Introduction to Khuddakapāṭha
with an Analysis of its Metre


The Establishment of the Text

In editing a text, of course, where there are many variant readings in the different traditions to choose from, we are dealing only with probabilities, and never with certainties. In light of this it seems that a conservative approach to the texts is called for. With the verse texts in particular it seems that the best and most reliable manuscripts are found within the Sinhalese tradition. For that reason I have made BJT the basis of the readings, and have only introduced other readings when there seemed to be a real need, and when it can be done in a fairly simple way.

The Burmese edition of the text presents many problems for the would be editor, as there appears to have been an over correcting of the metre in the texts in an attempt to make them conform to classical standards. In Ratanasuttaṁ, for example, there are a number of readings in the Burmese edition that produce the classical bhagaṇa break −⏑⏑, but there is no reason to believe that the sutta was written to that standard. The Thai edition also has to be treated with caution. To give one example: not understanding the matter of sarabhatti vowels a reading is introduced into Ratanasuttaṁ at 9a, against all other editions: ye 'rīya saccāni vibhāvayanti. When we take the sarabhatti vowel into account however, and read ariya (21), we can see that there was no need for the change in reading (for a discussion of sarabhatti (svarabhakti) see Warder PM p. 29ff01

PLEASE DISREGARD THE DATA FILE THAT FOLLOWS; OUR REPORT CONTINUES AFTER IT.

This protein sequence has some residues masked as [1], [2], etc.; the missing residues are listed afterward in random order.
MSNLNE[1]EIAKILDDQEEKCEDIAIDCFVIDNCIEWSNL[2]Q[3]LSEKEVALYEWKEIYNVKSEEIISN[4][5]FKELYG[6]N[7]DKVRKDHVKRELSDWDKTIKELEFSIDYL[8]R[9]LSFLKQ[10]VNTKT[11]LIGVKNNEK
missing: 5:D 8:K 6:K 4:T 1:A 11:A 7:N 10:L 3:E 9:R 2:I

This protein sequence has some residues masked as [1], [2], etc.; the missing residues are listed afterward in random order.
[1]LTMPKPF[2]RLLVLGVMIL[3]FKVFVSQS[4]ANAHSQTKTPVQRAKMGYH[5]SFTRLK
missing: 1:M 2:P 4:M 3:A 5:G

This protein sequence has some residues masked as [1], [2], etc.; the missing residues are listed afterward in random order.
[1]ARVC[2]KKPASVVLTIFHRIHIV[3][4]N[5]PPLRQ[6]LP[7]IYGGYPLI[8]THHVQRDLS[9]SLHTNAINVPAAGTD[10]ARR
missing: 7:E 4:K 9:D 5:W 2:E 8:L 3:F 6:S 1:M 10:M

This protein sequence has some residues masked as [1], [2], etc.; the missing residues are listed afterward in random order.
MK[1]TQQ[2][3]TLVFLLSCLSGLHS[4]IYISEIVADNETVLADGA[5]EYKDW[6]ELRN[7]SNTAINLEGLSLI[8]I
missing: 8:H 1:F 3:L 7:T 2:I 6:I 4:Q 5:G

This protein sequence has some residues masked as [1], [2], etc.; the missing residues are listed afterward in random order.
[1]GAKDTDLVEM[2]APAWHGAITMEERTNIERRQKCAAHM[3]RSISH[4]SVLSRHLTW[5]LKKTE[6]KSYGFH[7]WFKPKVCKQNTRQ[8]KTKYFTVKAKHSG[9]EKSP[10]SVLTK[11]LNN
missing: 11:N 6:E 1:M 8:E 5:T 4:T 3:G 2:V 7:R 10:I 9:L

The most drastic changes are made in Mettasuttaṁ, where there has been alteration of word form, rearrangement of text, and what amounts to rewriting as well. For alteration of word form, see e.g. 3a; rearrangement of text, 4c; rewriting, vss 9 & 10. Unfortunately, even after much handiwork occasionally the text is still left ‘wrong’ according to classical standards, see the note to 10ab.02 A number of the lines that have been ‘corrected’ actually scan as Siloka lines as they presently stand, and as Siloka lines seem to have been considered acceptable in gaṇacchandas verses it is questionable whether the lines ever needed correcting at all. It appears that many of the readings introduced into this text were not being read by the commentator, lack confirmation in other traditions, and are not found in the early Burmese manuscript tradition either.